part of the body with comparative impunity. In one instance, a man employed at a carbolic acid works, wbo often had his entire arms covered with the acid, died from the effects of some of the same acid spilt on his leg.
Associated with the real carbolic acid in the lower grades of the commercial article, there is always more or less of another body known as cresol or cresylic acid, which has the composition and is consequently the second member of the homologous series of which carbolic acid is the first.
Cresylio acid has a density of about 1.044. It closely resembles carbolic acid, but is liquid at ordinary temperatures, fax leas soluble in water than is carbolic acid, and boils at a higher tempera ture (198 to 203°). Several isomeric varieties of cresylic acid are known, having slightly different boiling points. One variety is solid at ordinary temperatures.
The presence of cresylic acid in samples of commercial carbolic acid greatly reduces their solu bility in water and alkaline solutions, and lowers the melting point. Hence, none except the very best commercial samples of carbolic acid correspond exactly in properties with the pure substance. The lower grades of "carbolic acid," from which much of the pure substance bas been separated, contain a fax larger percentage of cresylic acid than of real carbolic acid. In taste and smell they are far more offensive than the pure article, but their antiseptic value is in no way diminished. In fact, cresylic acid is said to have an antiseptic power considerably above that of carbolic.
Carbolic acid is a constituent of the pharmaceutical preparation called castoreum, and is formed in many chemical reactions. It has also been observed in the tar obtained by the distillation of pine-wood. In practice, however, the whole of the carbolic acid of commerce is obtained from tho tar produced by the distillation of coal for the manufacture of illuminating gas.
Coal—or gas—tar is of a very complex composition, and yields a variety of useful products. The carbolic and cresylic acids constitute a not inconsiderable proportion of the whole tar. It is obtained by a process of fractional distillation, supplemented by purification by solution in alkali, reprecipitation by acid, &c.
The quantity of tar operated on at ono time, and the exact method of procedure, are conditions which vary considerably, but the following description gives a fair idea of the operation of fractional distillation as usually carried out at large works.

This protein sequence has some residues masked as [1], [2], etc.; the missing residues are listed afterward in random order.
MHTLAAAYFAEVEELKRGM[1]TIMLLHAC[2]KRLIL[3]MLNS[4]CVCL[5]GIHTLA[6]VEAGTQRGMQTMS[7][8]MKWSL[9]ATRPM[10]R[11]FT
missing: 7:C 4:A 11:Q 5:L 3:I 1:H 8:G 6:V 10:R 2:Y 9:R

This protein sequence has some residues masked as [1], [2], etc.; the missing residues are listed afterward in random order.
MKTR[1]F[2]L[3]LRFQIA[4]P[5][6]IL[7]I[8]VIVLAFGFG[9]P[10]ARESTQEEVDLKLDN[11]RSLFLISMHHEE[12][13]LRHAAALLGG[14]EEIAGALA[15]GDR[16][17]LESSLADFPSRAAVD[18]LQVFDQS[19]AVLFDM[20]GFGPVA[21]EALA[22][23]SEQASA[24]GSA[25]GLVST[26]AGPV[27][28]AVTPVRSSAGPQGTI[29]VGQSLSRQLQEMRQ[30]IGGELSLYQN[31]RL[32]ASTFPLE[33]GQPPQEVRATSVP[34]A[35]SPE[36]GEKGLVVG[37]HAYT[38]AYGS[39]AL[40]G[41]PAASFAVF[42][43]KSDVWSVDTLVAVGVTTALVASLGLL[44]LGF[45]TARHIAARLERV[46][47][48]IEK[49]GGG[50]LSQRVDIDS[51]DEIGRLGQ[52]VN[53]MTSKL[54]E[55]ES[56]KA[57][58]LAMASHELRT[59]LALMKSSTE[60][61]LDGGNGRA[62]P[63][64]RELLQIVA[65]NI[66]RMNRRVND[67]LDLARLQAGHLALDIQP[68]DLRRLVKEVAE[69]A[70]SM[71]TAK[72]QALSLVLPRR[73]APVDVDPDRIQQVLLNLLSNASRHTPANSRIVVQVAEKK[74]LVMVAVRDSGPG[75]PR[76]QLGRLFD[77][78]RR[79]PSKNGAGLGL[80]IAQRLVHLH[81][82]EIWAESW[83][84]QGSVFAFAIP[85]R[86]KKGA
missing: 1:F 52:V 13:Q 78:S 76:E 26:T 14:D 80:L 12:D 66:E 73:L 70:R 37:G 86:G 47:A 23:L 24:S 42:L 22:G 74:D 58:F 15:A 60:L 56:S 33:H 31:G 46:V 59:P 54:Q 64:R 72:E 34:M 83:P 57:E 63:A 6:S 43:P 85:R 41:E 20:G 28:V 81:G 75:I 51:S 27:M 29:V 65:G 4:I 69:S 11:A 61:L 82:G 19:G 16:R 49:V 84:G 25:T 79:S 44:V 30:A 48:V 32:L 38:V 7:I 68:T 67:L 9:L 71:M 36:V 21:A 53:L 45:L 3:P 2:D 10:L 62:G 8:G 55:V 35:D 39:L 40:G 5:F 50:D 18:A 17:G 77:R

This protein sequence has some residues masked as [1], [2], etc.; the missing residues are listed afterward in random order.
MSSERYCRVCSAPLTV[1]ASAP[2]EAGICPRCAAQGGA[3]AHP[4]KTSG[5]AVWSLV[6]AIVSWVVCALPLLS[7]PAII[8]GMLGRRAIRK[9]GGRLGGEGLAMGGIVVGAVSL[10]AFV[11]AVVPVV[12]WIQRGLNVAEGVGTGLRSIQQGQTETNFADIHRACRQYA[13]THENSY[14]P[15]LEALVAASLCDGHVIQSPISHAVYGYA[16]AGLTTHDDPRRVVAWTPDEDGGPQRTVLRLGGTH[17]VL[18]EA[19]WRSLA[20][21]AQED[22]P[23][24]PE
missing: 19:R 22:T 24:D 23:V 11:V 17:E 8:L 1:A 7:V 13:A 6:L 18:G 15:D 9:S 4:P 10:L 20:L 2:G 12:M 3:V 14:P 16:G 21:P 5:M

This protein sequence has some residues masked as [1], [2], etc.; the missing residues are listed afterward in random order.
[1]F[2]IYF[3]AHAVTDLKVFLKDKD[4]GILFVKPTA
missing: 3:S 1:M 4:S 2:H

The first thing in the morning the still is charged with 1200 gallons of the tar, and the fire is lighted; in about an hour the tar begins to rise in the still, and the fire requires easeful watching, until the actual distillation commences, which is usually about an hour later.
The first distillate consists of gases, ammonia water, and "first light oils," or naphtha ; when 60 or 70 gallons have condensed, consisting of about naphtha and I water, the distillation almost stops for a time, generally about an hour, or an honr and a half, during which time little but water passes over. The stoppage of the distillation is known as the " break," and during the subsequent period the still is said to be " on the rattles," owing to the peculiar noise with which the generation of steam is accompanied. When the temperature has risen somewhat higher, the still "comes off the rattles" and yields about 20 gallons of oil lighter than water (" secoad light oils "). The point at which the distillate begins to be heavier than water is found by observing whether in a small sample the oily or aqueous portion floats on the surface. As soon as the oil becomes heavier than water, the shoots are changed and the still is said to be "on the oil." In the course of the next three hours about 300 gallons are distilled. The first portion of this consists chiefly of naphthalene, which is very apt to block up the worm. After about 150 gallons have passed over, the nature of the product changes, the naphthalene being readily soluble in the oils then running. The still is now said to be "on the soft oils," of which about 100 gallons are obtained. After this, the oil begins to thicken on cooling, the approach to this point being ascertained by catching a few drops of the oil on a piece of cold iron. The product now running is known as "anthracene oils," and measures somo 50 gallons. When the oil sets to the consistence of butter on cooling, the process is arrested, and the remaining 4 tons of pitch run out into a tank.